But you know what I'm most excited about?
Lingerie. I'm going to buy them both a lot of sexy lingerie. It's going to be wonderful.

Love, Sarai


Obsessed with this song right now...
and also obsessed with the meaning behind it. I agree completely

Thursday, September 1, 2011

Let's Just Talk All Through the Night




details:
Dress-Old Navy
HAIR FLOWER
Shoes-Nancy...no clue





We hiked the Y this Tuesday night....which was extremely uphill by the way. And kind of awful, but in a fun way? I don't know how to explain. I was dying, out of breath, sweaty, disgusting, and meanwhile my two GORGEOUS blonde friends were trekking up that mountain like there was no tomorrow. Ridiculous I tell you. But strangely enough, I'm insanely happy that I went. It was me, Kendall, Kelly, and my new friend Dane, who brought his two friends Tanner and Aaron. The view was amazing, and there was lightning in the distance, which is probably unsafe, but we were certainly enjoying it. Amazing.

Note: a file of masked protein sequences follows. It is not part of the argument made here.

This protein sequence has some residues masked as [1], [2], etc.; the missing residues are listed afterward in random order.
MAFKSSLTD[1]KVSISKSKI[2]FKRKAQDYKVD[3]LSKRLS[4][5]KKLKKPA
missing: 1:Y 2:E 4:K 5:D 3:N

This is the Y by the way. At least from our view on the top of it :)


And that little bitty building is the Provo Temple!



Oh and this is our friend, the tarantula. Not gonna lie, he was the least scary part of the trip. We also just so happened to see a brown recluse on the Y, which was embarrassing, because I definitely screaming, and acting like a fool. Luckily Aaron killed it for us. It took four tries to finally kill it.....

Anyway. I have been listening to the song Teenage Dream, Boyce Avenue's cover of Katy Perry's song, nonstop. I can't stop listening to it! He changed the lyrics slightly, and it sounds so heartfelt and beautiful. I love this version! Also maybe I'm so in love with the song because I kind of am in a situation that is causing me to be very giddy, and ridiculous. It's amazing what can happen in the matter of a week :)


Love, Sarai